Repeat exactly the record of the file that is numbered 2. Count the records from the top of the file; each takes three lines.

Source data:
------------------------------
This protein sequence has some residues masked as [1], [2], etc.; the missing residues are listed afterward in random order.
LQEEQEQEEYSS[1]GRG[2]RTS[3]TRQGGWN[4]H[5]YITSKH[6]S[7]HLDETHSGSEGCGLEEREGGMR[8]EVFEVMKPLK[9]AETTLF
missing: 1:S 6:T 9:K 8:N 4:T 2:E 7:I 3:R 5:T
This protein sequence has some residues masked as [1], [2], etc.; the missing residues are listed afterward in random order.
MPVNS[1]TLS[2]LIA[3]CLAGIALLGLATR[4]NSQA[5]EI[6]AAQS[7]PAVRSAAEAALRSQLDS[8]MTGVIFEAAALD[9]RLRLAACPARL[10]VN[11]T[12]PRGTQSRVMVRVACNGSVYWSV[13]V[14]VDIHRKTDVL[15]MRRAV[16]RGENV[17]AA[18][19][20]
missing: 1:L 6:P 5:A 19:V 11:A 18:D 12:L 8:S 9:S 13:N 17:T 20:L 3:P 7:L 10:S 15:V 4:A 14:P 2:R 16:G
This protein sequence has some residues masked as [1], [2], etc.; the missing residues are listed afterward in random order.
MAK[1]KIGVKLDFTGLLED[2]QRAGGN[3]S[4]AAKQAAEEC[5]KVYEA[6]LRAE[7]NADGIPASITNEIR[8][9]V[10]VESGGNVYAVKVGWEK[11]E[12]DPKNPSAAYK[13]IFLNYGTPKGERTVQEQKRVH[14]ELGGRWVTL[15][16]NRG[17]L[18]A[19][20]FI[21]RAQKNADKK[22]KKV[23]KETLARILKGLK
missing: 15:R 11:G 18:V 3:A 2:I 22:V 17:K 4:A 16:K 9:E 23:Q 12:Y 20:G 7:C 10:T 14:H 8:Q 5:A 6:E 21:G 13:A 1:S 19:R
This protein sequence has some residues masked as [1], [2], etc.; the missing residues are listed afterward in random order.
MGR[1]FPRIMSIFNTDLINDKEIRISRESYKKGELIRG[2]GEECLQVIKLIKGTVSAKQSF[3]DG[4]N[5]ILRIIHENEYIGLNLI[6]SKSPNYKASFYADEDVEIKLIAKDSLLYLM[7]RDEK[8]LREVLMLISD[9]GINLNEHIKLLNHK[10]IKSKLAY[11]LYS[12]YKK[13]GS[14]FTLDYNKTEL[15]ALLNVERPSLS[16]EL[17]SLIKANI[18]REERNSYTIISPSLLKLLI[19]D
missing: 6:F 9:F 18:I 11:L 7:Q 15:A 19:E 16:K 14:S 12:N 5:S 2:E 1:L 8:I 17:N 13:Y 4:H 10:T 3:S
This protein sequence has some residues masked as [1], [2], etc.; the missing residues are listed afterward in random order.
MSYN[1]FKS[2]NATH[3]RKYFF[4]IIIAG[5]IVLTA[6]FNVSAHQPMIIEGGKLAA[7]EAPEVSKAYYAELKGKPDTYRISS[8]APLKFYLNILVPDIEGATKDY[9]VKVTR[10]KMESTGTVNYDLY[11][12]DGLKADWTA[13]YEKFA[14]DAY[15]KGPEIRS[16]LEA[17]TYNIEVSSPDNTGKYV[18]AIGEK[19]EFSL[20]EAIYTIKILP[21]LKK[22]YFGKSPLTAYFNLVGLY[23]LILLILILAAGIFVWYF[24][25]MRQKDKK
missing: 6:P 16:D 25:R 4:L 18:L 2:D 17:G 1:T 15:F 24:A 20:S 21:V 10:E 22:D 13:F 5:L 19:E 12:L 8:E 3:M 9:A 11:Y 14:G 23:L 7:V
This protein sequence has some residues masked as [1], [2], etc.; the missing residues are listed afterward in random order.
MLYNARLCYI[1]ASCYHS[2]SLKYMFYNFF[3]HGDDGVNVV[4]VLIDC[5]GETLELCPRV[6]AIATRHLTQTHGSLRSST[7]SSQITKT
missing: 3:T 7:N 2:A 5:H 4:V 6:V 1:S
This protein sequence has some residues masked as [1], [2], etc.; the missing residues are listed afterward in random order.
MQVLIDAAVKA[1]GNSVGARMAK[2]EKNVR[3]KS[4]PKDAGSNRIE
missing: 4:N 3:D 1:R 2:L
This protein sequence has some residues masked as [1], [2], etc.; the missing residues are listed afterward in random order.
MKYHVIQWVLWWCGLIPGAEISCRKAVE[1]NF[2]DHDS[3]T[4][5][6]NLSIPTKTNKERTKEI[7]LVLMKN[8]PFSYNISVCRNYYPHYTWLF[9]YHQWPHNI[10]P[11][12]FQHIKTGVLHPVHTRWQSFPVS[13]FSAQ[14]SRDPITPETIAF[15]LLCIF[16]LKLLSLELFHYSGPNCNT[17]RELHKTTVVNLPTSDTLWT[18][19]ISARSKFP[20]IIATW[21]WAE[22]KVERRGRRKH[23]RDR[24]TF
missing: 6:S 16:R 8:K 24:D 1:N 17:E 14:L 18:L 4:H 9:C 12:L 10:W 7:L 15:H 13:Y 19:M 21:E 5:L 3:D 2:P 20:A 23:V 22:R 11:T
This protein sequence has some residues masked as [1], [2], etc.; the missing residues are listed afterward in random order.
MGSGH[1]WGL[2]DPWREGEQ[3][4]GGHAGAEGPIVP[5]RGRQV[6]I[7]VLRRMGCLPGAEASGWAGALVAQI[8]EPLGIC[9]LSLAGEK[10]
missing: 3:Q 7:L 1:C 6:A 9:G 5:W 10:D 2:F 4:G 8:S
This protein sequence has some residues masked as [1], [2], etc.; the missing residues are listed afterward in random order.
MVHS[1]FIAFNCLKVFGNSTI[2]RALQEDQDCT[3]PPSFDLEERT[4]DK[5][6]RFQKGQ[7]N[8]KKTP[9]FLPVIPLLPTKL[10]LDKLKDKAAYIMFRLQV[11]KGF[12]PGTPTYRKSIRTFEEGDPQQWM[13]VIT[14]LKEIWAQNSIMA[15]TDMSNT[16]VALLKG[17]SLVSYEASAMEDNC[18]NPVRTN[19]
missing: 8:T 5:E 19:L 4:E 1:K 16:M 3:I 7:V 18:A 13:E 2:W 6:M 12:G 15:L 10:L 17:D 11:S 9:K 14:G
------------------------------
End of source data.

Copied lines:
This protein sequence has some residues masked as [1], [2], etc.; the missing residues are listed afterward in random order.
MPVNS[1]TLS[2]LIA[3]CLAGIALLGLATR[4]NSQA[5]EI[6]AAQS[7]PAVRSAAEAALRSQLDS[8]MTGVIFEAAALD[9]RLRLAACPARL[10]VN[11]T[12]PRGTQSRVMVRVACNGSVYWSV[13]V[14]VDIHRKTDVL[15]MRRAV[16]RGENV[17]AA[18][19][20]
missing: 1:L 6:P 5:A 19:V 11:A 18:D 12:L 8:S 9:S 13:N 17:T 20:L 3:P 7:L 10:S 15:V 4:A 14:P 2:R 16:G